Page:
He wanted the lens. Shiny. New. It had just been placed in the camera store window. True, he didn’t really need another lens; but he wanted it anyway. It was a large, fast lens, finished in black. Just the right focal length and speed to fill the gap in his stylish camera bag. It would fit each of the three bodies he frequently carried and look especially impressive when mounted along with the motor drive and handle mount flash. It is fair to say that he lusted after the lens. The wide front element beckoned him into the shop.
The Sales Person eagerly retrieved the lens from the window for a closer, more personal examination. Handing it over, the Sales Person smiled suggestively as the Customer began to lovingly fondle it.
He turned the silky smooth focusing ring and listened intently to the sharp clicks as he rotated the aperture ring. He peered through the elements front to rear and reversed. He tilted the lens obliquely to survey the thin coating. He carefully inspected the lens barrel for scratches. Finally, with a playful hesitation borne of anticipation, he brought the lens to the throat of the camera - waited briefly - and then confidently inserted the rear element into the lens mount. He rotated the lens and smiled inside as he heard the confirming click. He released the lens and then inserted it again and again until he was satisfied that it was a sturdy mechanism.
He asked the price. Pleased with the reply, he smiled and handed off his charge card. He had to have this lens.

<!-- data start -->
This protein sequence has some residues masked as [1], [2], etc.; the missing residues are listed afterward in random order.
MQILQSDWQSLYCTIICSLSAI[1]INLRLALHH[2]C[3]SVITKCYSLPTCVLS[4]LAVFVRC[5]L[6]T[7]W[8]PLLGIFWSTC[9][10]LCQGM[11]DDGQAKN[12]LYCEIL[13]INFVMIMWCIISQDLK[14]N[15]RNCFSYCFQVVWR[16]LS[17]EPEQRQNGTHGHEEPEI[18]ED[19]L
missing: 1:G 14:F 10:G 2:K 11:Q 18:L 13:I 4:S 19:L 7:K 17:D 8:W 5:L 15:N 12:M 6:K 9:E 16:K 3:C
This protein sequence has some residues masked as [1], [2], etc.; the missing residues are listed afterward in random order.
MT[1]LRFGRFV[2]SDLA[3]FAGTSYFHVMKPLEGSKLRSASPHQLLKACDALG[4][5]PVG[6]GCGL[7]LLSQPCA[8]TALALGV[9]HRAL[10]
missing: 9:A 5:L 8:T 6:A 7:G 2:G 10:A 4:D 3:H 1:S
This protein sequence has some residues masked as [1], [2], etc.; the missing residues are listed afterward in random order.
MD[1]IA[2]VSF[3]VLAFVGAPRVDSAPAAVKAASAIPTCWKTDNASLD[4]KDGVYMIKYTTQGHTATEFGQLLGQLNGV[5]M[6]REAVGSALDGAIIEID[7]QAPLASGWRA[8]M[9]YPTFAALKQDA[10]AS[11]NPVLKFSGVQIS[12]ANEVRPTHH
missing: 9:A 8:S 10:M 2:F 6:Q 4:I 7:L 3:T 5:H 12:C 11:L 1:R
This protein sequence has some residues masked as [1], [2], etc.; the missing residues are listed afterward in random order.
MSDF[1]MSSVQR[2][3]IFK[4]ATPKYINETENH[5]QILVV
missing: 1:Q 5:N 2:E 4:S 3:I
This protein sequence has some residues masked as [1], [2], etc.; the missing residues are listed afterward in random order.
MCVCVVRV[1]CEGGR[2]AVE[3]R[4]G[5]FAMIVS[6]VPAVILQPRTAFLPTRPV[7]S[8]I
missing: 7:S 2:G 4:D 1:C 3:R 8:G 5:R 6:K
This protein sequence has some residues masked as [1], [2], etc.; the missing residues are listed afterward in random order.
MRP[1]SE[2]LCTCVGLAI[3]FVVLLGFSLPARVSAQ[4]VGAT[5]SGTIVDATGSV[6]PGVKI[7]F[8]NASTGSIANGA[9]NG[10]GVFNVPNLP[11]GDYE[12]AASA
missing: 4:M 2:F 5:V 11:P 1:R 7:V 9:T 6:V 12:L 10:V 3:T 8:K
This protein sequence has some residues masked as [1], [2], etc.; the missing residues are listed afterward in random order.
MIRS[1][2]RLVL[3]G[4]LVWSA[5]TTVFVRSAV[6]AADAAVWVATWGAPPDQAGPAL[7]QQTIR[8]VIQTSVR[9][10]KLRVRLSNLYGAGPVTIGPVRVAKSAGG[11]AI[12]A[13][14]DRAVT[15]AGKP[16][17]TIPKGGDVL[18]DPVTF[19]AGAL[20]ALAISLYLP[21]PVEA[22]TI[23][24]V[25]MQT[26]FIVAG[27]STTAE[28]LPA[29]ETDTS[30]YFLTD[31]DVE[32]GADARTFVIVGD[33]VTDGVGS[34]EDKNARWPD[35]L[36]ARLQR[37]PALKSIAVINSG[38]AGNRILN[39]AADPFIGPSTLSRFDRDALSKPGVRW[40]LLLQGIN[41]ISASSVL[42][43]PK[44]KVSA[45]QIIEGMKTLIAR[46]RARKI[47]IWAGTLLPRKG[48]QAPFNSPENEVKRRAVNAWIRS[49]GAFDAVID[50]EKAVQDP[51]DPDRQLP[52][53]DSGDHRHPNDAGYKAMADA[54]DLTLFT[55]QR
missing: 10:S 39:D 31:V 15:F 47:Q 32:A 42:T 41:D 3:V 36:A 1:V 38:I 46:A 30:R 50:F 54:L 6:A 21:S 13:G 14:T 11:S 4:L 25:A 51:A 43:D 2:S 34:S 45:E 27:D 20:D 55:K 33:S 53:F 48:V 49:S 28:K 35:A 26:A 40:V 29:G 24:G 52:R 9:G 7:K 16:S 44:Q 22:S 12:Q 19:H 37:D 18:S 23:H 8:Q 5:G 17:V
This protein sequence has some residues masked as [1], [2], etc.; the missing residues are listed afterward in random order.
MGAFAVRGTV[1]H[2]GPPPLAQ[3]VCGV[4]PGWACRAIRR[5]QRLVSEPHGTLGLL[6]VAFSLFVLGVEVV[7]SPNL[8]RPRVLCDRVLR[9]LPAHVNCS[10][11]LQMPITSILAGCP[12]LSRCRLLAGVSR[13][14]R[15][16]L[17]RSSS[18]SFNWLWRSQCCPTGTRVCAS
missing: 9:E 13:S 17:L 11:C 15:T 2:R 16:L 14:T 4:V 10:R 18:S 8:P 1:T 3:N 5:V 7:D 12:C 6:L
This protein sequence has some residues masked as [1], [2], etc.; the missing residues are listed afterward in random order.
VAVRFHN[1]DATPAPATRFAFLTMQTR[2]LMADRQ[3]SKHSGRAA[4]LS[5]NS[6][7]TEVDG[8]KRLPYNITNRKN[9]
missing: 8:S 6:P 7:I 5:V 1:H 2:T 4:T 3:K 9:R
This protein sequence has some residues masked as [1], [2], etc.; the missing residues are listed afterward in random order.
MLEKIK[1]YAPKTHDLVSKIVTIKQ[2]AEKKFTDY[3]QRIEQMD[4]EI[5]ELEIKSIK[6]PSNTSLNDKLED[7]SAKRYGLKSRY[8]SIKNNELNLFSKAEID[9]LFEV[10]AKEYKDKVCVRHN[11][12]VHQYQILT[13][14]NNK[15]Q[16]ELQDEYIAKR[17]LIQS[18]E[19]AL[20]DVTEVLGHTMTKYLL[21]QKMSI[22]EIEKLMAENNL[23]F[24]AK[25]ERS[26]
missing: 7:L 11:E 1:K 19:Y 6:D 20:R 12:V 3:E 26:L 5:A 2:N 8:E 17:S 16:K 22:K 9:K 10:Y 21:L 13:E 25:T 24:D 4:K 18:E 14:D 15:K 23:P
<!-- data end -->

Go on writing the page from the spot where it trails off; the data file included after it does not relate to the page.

Sunday, January 22, 2006
Monday, January 16, 2006
"It was a good buy" he thought while driving home. The salesman was right. Just what he needed. His last camera had too many buttons and dials. He had tried to take a class, but it got too confusing; all those numbers to remember. And he never did get the hang of depth of shutter--or was that focus? This new camera was just the ticket. It would do everything for him. He parked in front of his apartment and grabbed the bag from the seat beside him. He was eager to try it out. He locked his car doors and hurried in to show his wife his new purchase.
He set the bag with the camera on one end of the kitchen table and a new box of film on the other end. "Watch this!" he said.
The camera rolled out of the bag on its six all-terrain wheels and headed directly for the film. It skidded to a halt as its back sprung open. The couple watched in amazement as the camera devoured the film--box and all. Some clicks and whirs later, the box emerged neatly folded from a slot near the bottom of the camera. "Just what you needed!" the wife chided, "It loads the film all by itself!"
A small periscope popped up out of the top side of the camera and rotated until its computer chip controlled electronic eye spied the couple across the table. The wheels quickly maneuvered the lens to face them as a cheery computer voice chirped "Smile! Your picture will be ready in ten seconds."
Moments later, a full color snapshot in brilliant (not lifelike) color emerged from the slit in the front of the camera. "It's just what I needed," said the husband. "It took a beautiful picture and I didn't have to do anything."
Sunday, January 08, 2006
It is different for the photographer. The writer or the painter - they begin with a blank sheet. Whether from the center or edges, letters or colors invade the void. These artists reach deeply inside to fill the blankness with themselves. The writer specifies the first through last words. He determines the rhythm and flow of the work. The painter selects colors and dictates composition. The writer and painter create their art. The work is of the artist.